GTCC/Chamber partner in new venture on behalf of small businesses

Jul. 27, 2013 @ 03:00 PM

When he talks to small business owners, Mark Hagenbuch tries to be more of a generalist than a specialist.
“We’re not consultants. We don’t fix the problem. It’s more a collaboration to help them get better at running their business. I’m not going to go tell a barber how to cut hair, but I will work with a barber to help make more money cutting hair,” he said.
This, in a nutshell, is how Hagenbuch sees his mission as director of Guilford Technical Community College’s Small Business Center, or SBC, which recently stepped up its presence in High Point.
In addition to its main office in Greensboro, the SBC, which is funded by the state, now has a location at the High Point Chamber of Commerce.
Hagenbuch is available two days a week and other times by appointment, offering free one-on-one, confidential consultations for prospective and existing small business owners, as well as a variety of other free services, including business seminars, skills workshops and classes.
Business plan reviews, financial analysis and marketing strategies are some of the services and resources SBC can bring to bear, Hagenbuch said.
The SBC presence adds to the chamber’s efforts to serve its members and the needs of the High Point business community in general, according to chamber board Chairman Kelly Sain. A chapter of the Service Corps of Retired Executives, or SCORE, is based there and offers similar services. Hagenbuch, who holds a Master of Business Administration from the University of North Carolina at Greensboro and has been SBC director for 12 years, is collaborating with the chamber to deliver new programming for members on topics such as social media, cloud-based business solutions and finding government contracts.
“We look forward to a great partnership with GTCC that will evolve over time as we get a better understanding of our members’ needs,” Sain said. “Our members will benefit greatly from Mark’s impressive experience and the resources he will bring. The chamber will continue to advocate for its members by implementing programs and bringing resources to help our members grow and thrive in today’s economy.”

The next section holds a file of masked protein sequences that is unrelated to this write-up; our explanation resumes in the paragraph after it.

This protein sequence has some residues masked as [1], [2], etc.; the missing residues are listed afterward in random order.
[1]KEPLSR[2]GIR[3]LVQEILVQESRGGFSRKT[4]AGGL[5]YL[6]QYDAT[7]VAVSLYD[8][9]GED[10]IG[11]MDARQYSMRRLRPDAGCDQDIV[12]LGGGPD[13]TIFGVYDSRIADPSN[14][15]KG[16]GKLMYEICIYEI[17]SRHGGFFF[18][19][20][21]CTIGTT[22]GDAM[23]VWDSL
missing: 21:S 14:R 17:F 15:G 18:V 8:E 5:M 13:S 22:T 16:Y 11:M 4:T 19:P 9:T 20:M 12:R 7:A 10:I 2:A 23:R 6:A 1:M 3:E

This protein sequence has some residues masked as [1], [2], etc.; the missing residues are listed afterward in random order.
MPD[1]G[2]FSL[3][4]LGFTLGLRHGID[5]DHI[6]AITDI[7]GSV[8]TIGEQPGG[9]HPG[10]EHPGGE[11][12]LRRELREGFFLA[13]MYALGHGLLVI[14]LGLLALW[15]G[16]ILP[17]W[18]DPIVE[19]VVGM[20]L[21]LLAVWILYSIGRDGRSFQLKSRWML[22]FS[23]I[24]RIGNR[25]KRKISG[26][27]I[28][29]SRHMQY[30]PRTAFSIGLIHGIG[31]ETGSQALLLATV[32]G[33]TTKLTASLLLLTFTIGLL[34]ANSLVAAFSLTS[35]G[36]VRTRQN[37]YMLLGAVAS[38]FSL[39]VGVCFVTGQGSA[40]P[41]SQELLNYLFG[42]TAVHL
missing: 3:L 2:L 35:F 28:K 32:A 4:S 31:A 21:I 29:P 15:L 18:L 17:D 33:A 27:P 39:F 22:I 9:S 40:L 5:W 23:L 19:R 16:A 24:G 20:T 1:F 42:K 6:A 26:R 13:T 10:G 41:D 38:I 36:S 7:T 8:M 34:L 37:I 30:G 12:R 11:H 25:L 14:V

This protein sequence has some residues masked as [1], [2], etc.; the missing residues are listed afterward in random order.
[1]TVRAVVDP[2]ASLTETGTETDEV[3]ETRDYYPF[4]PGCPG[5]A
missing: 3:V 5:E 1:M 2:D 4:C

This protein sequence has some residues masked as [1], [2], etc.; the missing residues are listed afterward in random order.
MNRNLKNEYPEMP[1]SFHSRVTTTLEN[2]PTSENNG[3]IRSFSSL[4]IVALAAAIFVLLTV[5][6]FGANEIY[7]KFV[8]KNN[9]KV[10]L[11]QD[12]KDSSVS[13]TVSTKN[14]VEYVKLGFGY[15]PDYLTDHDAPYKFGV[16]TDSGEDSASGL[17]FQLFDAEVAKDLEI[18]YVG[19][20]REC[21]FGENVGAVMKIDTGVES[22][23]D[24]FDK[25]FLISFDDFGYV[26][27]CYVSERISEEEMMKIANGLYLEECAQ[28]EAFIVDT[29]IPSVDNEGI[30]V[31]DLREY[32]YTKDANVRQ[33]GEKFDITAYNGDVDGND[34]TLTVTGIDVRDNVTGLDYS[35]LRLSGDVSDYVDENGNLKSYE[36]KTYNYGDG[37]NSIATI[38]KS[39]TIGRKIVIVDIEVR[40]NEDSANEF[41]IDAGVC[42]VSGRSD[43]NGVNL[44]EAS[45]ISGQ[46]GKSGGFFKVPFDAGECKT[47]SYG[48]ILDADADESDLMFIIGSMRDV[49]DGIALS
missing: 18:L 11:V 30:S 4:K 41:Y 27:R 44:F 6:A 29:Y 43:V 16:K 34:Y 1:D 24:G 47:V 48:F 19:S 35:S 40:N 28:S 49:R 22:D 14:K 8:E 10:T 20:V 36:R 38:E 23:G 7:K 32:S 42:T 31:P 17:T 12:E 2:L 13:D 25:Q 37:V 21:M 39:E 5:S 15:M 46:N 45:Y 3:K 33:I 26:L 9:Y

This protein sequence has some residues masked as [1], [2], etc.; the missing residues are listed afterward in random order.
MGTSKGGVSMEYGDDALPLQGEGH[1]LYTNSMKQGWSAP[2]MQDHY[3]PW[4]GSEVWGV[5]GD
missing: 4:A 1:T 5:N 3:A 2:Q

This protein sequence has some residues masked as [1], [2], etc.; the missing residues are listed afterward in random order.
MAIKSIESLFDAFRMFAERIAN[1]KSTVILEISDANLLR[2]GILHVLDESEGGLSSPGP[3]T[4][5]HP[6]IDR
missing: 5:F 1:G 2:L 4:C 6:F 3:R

The SBC’s main focus is on helping start-up entrepreneurs and businesses with fewer than 20 employees.
It offers about 150 workshops annually on the basics of running a business, from how to get licenses and permits to developing a business plan to pitch to lenders.
Most of his clients don’t have a substantial amount of start-up or operating capital, Hagenbuch said. Credit continues to be a challenge in the wake of the Great Recession, and, as a general rule, lenders expect new ventures to contribute at least 20 to 30 percent of the capital needed to start a business.
Once they’re up and running, Hagenbuch tries to work with them on strategies for sustaining and growing their company, something that can be difficult because it requires them to step back from the day-to-day of running a small business.
“The businesses we are working with that are still around have gone through probably the worst economy they’re going to see in the foreseeable future,” he said. “We’re trying to work with them now on moving out of survival mode into growth. It’s easy to get caught in the business, especially those with five to 10 employees. You’re not the owner. You’re the janitor, the garbage man, the sales clerk, shelf stocker, chauffeur — whatever needs to happen. It’s 24/7. You are that business.”
When it comes to High Point’s specific business needs, Hagenbuch said an example of what the SBC could do is work with students from GTCC’s entertainment technology program.
The program, which is based at GTCC’s High Point campus, trains students for employment in entertainment, particularly in the fields of sound and lighting.
“We want to work with the chamber to get a feel for what they need now, in terms of resources and see how we can partner to make that happen,” he said.